PHILADELPHIA, PA—In a landmark ruling against the adult industry and every person who's ever taken a video or photo of him/her/themselves having sex, Judge Michael M. Baylson today issued a Judgment and Memorandum stating that the attorneys and witnesses arguing Free Speech Coalition's claims, as well of those of 15 other plaintiffs, against the federal recordkeeping and labeling laws, 2257 and 2257A, had not met their burden of proof, except as to the issue of whether FBI inspections of adult business records held in private homes could legally be done without prior notice. However, the ruling leaves in place the ability of inspectors to enter business premises without a warrant and inspect 2257 records.
The 74-page "Memorandum: Findings of Fact and Conclusions of Law" details the claims made by plaintiffs, summarizes the procedural history of the case, and attempts to debunk several of the argument put forth about the unconstitutionality of a law that forces adult content producers (and many other people not named in the suit) to prove that their content does not contain minors engaging in sexually explicit conduct, requires perfect recordkeeping, labeling and other minutae on pain of two- to five-year prison sentences, and invades the privacy of lawful companies doing lawful business.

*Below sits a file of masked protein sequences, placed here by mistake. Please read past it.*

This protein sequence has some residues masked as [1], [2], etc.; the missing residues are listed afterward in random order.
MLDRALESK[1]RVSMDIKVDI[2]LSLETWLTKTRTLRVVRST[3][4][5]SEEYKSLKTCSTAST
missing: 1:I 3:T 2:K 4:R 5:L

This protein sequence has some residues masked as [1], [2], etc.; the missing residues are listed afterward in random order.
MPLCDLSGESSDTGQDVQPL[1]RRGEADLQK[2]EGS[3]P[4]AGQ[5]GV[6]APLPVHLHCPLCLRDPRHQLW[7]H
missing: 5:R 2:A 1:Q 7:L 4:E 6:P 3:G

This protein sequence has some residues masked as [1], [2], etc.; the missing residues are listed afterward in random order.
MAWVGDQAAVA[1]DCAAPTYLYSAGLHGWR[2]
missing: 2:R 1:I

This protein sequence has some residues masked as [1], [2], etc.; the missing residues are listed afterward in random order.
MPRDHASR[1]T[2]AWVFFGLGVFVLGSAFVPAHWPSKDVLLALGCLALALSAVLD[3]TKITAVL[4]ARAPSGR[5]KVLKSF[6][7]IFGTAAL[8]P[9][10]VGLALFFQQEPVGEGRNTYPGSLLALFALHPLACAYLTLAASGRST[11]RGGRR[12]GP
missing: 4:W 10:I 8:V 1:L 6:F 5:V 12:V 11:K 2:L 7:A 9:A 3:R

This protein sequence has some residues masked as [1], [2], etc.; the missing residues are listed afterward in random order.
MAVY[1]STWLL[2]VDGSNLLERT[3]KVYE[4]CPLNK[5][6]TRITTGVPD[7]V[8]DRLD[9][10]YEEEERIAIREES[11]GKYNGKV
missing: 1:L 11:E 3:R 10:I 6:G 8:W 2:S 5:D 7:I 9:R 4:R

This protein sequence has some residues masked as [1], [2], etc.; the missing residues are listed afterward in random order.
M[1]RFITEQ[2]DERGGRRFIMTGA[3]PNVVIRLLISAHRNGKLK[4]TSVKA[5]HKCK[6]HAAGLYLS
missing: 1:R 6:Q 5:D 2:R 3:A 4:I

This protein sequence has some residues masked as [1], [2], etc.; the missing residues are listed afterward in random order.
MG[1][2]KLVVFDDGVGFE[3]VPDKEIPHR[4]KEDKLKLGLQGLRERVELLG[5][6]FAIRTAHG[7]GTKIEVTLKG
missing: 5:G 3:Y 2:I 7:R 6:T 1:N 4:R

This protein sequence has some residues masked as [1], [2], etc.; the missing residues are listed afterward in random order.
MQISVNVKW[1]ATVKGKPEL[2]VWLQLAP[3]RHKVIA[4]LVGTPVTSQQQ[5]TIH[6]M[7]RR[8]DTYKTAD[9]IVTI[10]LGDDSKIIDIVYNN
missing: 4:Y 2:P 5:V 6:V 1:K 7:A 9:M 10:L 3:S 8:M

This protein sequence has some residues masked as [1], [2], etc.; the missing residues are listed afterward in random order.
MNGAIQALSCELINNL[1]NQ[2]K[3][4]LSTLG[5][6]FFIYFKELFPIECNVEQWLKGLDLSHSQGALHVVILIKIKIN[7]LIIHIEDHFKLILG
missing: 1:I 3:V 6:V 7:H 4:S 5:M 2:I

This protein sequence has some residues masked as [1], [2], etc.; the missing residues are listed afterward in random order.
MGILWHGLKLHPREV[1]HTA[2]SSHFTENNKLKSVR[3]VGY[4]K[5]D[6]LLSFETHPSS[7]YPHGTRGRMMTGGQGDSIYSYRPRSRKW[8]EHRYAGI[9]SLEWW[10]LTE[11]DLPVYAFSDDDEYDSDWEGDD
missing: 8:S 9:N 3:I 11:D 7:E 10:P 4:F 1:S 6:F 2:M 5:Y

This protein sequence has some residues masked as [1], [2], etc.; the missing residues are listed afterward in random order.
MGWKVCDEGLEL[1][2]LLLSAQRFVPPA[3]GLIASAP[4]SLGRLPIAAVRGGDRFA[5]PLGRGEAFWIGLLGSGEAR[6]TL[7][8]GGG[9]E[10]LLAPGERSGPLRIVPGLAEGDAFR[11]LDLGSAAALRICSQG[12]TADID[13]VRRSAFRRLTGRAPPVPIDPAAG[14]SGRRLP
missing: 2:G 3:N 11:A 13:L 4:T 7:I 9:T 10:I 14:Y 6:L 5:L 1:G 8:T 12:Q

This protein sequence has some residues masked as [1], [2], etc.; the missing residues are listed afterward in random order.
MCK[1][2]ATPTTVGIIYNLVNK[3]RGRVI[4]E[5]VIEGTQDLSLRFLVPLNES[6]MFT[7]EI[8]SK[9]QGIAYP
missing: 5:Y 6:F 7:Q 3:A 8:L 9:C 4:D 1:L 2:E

In support of its conclusions, the court spends the bulk of the Memorandum summarizing and analyzing the witnesses' testimony and the physical evidence before getting to its legal analysis of the issues involved. Look for AVN Legal Editor Mark Kernes' analysis of Judge Baylson's ruling later this afternoon.